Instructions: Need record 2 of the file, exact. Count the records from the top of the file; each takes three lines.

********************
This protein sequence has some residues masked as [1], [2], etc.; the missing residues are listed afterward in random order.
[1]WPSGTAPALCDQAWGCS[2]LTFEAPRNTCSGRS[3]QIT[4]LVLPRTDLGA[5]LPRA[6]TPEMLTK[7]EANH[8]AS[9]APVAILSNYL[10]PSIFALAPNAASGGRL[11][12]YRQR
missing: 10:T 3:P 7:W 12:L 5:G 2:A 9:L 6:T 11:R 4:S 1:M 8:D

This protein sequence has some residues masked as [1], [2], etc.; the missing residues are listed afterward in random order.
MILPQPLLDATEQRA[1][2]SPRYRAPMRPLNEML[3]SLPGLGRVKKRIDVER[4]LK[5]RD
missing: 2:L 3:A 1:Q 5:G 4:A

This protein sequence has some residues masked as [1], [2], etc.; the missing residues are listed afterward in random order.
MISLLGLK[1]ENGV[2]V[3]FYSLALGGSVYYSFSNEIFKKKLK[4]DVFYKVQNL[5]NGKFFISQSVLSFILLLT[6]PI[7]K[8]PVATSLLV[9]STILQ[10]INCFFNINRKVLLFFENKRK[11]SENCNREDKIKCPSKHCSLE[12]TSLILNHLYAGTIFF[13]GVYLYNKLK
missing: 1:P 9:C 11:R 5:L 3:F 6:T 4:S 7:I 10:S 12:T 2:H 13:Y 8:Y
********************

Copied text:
This protein sequence has some residues masked as [1], [2], etc.; the missing residues are listed afterward in random order.
MILPQPLLDATEQRA[1][2]SPRYRAPMRPLNEML[3]SLPGLGRVKKRIDVER[4]LK[5]RD
missing: 2:L 3:A 1:Q 5:G 4:A